The changing legal context

In 2018, 7,651 people expressed the intention of applying for asylum in Serbia.[2] However, in the same period, only around 300 people actually lodged an asylum claim. This gap between intention to apply and actual application is explained by the former Law on Asylum and Temporary Protection (LATP), which allowed displaced people who arrived in Serbia the right to express an intention to seek asylum without immediately having to submit an application. Through this declaration of intent, people were registered, provided with an identity document and referred to an asylum seeker centre or other facilities designated for the reception and accommodation of asylum seekers. The existence of this declaration of intent thus meant that displaced people arriving in Serbia could regularise their status and gain access to accommodation without having to officially claim asylum.

For many, Serbia is a country of transit rather than an intended destination, which the LATP seemed to recognise. Yet, without any pressure to formally submit an asylum claim, the spatial in-between of being in transit easily turns into temporal suspension. The LATP, in combination with factors such as the remote location of most centres, language difficulties and the lack of access to sound and continuous legal advice, allows displaced persons to endlessly postpone the decision whether or not to lodge an asylum claim. People would ‘settle’ and forget when they had arrived, or how long they intended to stay. The numbers of ‘would be’ asylum thus remained much higher than the number of official asylum seekers. This allowed the Serbian government to rely on such numbers to claim more support from EU agencies while at the same time putting pressure on the asylum system and making it impossible for the relevant bodies to deal without delay with the cases of those who would really remain in Serbia and take up residence there.[3]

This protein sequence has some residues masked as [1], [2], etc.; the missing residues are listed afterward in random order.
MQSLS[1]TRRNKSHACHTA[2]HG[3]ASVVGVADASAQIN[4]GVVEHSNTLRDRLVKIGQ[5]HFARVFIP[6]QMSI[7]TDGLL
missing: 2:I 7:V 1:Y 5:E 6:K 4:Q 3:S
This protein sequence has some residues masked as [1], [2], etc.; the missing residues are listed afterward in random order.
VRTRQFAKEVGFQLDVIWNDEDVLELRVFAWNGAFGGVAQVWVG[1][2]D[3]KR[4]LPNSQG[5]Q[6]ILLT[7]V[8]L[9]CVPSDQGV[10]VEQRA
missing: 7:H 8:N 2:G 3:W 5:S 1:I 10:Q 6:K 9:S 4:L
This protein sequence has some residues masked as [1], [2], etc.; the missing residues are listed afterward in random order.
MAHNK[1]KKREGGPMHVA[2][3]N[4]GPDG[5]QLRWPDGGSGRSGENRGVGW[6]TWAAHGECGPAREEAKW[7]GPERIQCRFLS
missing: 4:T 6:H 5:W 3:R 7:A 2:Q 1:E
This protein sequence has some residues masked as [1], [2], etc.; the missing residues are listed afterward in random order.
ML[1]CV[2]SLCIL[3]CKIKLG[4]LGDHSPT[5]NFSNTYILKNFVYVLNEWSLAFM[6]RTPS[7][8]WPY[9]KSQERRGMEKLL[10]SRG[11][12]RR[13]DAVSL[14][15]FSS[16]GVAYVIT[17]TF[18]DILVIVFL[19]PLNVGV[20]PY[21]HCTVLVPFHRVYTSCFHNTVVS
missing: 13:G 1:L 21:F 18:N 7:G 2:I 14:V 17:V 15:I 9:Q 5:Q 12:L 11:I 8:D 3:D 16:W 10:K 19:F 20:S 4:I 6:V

Yet, this situation may change after the revision of the LAPT in March 2018. Article 36 of the new legislation introduces strict asylum application deadlines: official applications must be made within 8 days of the registration of the declaration of intent. If the Asylum Office fails to enable the submission of the application within this time, the applicant may do so themselves within another 15 days. It is unclear from the text of the law whether or how these stipulations will be enforced – loss of status/entitlements; transfer to a ‘departure’ centre? Given the lack of provisions for enforcing the law, it is unlikely that this will happen in the near future, however, if enforced, it is likely that the tight deadlines will push more migrants to ‘drop out’ of the asylum scheme and try to move on in order to prevent becoming more precarious.